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When we think about characters, we often use E. M. Forster's distinction between "round" and "flat" characters. Flat characters are characters that have one or two characteristics alone and are never fully developed or shown to be more than two dimensional paper dolls. They do not grow, mature or develop during the story. Round characters, on the other hand, are characters that are fully painted - we know their motives, what they think, and in addition, they are normally characters that learn and develop throughout the course of the tale.
In "The Rocking-Horse Winner", then, it is clear that out of the three main characters, Paul, the mother and Uncle Oscar, Paul is clearly a round character. We are given some indication of his psychological complexity in his dealings with his mother. It is clear that he is aware of the subtext of what is happening in his house and embarks on a quest for "luck" to gain his mother's affections:
Absorbed, taking no heed of other people, he went about with a sort of stealth, seeking inwardly for luck. He wanted luck, he wanted it, he wanted it.
The lengths to which he is prepared to go shows that he is a round character.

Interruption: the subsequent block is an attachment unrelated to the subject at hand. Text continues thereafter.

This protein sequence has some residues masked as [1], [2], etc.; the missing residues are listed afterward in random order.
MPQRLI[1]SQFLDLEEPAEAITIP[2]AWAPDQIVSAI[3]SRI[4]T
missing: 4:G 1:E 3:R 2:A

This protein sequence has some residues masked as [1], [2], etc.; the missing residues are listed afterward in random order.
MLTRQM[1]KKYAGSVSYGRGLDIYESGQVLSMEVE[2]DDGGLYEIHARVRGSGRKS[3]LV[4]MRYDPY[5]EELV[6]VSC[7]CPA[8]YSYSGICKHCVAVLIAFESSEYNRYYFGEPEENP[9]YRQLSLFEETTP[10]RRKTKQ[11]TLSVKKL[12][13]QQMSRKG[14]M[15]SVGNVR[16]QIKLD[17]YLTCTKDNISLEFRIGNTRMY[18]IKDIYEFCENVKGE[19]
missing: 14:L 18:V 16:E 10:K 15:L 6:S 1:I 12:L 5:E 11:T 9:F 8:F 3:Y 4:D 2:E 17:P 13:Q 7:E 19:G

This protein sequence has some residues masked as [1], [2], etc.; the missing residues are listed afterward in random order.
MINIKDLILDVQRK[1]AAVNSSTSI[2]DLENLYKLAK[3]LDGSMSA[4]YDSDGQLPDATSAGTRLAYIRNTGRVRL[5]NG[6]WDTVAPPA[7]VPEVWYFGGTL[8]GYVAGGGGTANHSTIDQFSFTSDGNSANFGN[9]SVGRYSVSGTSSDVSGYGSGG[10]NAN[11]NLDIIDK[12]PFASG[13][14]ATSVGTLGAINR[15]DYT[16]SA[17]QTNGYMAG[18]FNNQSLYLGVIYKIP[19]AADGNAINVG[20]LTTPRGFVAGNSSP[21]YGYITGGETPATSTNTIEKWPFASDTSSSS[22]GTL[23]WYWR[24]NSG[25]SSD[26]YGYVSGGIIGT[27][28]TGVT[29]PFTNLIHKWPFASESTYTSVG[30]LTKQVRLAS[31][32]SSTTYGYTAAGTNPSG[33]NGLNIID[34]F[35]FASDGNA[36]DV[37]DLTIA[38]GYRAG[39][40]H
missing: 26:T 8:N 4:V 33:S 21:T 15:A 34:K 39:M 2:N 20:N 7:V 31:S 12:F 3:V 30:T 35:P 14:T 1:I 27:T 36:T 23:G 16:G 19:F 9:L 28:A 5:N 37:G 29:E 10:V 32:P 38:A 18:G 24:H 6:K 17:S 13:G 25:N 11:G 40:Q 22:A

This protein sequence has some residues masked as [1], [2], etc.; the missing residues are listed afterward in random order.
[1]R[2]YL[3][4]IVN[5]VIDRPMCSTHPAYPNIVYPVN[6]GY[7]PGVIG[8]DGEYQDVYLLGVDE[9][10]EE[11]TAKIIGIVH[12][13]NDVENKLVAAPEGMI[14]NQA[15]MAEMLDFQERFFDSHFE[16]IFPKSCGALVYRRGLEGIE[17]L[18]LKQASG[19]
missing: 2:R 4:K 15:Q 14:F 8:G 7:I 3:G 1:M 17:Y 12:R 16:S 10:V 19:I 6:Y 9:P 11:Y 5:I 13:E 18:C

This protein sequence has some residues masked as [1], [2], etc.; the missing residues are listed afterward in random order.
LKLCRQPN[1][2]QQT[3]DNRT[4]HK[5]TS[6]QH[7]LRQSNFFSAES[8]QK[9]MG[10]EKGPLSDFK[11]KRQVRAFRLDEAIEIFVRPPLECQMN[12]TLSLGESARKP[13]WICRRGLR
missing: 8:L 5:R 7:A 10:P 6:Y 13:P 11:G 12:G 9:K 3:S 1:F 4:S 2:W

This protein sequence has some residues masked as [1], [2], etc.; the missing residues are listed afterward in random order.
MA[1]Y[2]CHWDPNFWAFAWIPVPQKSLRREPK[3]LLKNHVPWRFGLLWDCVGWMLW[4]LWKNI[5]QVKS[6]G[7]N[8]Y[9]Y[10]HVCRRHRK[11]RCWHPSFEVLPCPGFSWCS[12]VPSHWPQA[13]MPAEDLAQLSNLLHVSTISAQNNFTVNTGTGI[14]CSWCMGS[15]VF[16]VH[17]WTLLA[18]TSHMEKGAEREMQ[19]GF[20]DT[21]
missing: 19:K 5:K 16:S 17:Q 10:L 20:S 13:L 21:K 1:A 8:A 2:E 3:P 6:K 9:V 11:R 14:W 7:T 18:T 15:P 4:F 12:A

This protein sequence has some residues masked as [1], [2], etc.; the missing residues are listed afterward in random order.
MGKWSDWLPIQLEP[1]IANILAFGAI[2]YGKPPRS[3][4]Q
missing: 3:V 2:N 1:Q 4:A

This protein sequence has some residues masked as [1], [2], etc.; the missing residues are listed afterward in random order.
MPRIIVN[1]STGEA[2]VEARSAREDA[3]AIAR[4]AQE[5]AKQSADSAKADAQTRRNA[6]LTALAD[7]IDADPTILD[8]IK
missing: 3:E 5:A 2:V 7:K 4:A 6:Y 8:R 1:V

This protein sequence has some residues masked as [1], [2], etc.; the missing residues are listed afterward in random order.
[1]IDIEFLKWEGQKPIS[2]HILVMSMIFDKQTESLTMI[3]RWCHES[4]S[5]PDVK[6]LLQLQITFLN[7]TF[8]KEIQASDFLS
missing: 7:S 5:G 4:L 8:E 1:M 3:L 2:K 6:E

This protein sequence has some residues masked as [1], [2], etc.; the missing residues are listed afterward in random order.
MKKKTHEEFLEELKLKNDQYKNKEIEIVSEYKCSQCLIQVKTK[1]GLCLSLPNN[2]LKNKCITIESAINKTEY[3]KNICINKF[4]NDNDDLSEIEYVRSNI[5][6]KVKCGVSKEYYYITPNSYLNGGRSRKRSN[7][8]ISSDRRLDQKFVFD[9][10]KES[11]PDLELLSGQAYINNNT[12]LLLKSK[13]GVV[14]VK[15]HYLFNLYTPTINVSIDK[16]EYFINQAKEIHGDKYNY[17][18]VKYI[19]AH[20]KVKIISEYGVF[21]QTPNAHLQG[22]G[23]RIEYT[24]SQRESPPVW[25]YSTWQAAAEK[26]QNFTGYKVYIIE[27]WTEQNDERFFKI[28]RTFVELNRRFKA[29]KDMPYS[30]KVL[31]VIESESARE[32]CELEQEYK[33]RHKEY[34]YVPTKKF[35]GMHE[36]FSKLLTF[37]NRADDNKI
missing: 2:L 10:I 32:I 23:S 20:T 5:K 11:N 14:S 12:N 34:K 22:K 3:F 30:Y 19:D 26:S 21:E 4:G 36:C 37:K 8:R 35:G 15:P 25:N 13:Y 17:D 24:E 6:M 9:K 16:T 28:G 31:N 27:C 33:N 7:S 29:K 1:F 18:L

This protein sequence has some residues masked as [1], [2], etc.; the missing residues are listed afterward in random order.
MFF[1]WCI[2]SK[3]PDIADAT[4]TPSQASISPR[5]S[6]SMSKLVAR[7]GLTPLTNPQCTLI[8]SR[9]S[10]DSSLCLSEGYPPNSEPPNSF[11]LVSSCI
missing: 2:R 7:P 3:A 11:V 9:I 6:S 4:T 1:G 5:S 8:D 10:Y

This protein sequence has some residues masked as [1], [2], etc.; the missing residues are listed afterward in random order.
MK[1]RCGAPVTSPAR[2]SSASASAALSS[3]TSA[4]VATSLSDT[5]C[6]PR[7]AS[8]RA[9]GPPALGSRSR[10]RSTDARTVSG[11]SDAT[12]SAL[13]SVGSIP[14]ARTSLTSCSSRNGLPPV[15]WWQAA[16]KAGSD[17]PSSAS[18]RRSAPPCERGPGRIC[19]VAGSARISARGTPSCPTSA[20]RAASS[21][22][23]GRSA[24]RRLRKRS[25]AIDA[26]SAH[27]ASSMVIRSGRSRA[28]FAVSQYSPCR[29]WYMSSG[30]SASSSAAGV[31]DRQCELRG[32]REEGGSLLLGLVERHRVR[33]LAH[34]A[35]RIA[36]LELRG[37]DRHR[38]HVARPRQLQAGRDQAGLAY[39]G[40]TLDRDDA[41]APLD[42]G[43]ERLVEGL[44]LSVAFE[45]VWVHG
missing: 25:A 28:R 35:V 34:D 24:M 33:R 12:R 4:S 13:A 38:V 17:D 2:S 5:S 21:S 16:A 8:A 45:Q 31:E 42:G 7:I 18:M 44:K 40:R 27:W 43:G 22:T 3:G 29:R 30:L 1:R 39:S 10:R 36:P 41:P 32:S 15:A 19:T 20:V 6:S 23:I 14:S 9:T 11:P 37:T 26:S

On the other hand, it appears that both the mother and Uncle Oscar are flat characters, in that they do not change and they have but one or two defining characteristics. The mother seems to be defined by her greed and also her inability to love her children:
She had bonny children, yet she felt they had been thrust upon her, and she could not love them.
This is something that continues throughout the story and could be said to lead to Paul's death as he is driven to ever greater lengths to win her affection. Uncle Oscar likewise appears as an avuncular figure, acting as the go between for Paul and supporting him.
Therefore, Paul is the round character in this story, and the others are flat characters because they do not show any form of development and are not necessarily made into three-dimensional characters.
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